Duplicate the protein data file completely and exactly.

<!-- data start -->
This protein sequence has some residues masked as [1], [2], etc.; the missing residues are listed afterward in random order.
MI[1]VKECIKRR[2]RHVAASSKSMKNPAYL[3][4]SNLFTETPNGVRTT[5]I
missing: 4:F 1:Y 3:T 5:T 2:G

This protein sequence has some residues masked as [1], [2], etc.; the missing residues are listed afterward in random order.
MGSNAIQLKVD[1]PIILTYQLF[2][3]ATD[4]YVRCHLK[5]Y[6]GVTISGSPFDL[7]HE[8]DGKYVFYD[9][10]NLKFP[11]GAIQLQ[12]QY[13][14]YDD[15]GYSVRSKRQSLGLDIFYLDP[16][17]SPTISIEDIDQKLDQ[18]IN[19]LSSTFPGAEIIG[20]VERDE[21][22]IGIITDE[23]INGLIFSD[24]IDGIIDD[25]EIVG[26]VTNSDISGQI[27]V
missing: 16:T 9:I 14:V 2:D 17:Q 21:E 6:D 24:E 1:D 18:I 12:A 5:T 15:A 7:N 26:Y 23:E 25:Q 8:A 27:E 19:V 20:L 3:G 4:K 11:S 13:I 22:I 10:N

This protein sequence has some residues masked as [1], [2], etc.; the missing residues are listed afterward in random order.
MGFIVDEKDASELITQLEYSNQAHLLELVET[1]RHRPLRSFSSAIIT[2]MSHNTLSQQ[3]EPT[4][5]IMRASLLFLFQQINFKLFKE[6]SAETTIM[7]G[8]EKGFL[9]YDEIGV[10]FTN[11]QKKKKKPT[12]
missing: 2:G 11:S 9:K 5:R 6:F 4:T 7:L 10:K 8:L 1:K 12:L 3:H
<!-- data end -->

This protein sequence has some residues masked as [1], [2], etc.; the missing residues are listed afterward in random order.
MI[1]VKECIKRR[2]RHVAASSKSMKNPAYL[3][4]SNLFTETPNGVRTT[5]I
missing: 4:F 1:Y 3:T 5:T 2:G

This protein sequence has some residues masked as [1], [2], etc.; the missing residues are listed afterward in random order.
MGSNAIQLKVD[1]PIILTYQLF[2][3]ATD[4]YVRCHLK[5]Y[6]GVTISGSPFDL[7]HE[8]DGKYVFYD[9][10]NLKFP[11]GAIQLQ[12]QY[13][14]YDD[15]GYSVRSKRQSLGLDIFYLDP[16][17]SPTISIEDIDQKLDQ[18]IN[19]LSSTFPGAEIIG[20]VERDE[21][22]IGIITDE[23]INGLIFSD[24]IDGIIDD[25]EIVG[26]VTNSDISGQI[27]V
missing: 16:T 9:I 14:V 2:D 17:Q 21:E 6:D 24:E 1:D 18:I 12:A 5:T 15:A 7:N 26:Y 23:E 25:Q 8:A 27:E 19:V 20:L 3:G 4:K 11:S 13:I 22:I 10:N

This protein sequence has some residues masked as [1], [2], etc.; the missing residues are listed afterward in random order.
MGFIVDEKDASELITQLEYSNQAHLLELVET[1]RHRPLRSFSSAIIT[2]MSHNTLSQQ[3]EPT[4][5]IMRASLLFLFQQINFKLFKE[6]SAETTIM[7]G[8]EKGFL[9]YDEIGV[10]FTN[11]QKKKKKPT[12]
missing: 2:G 11:S 9:K 5:R 6:F 4:T 7:L 10:K 8:L 1:K 12:L 3:H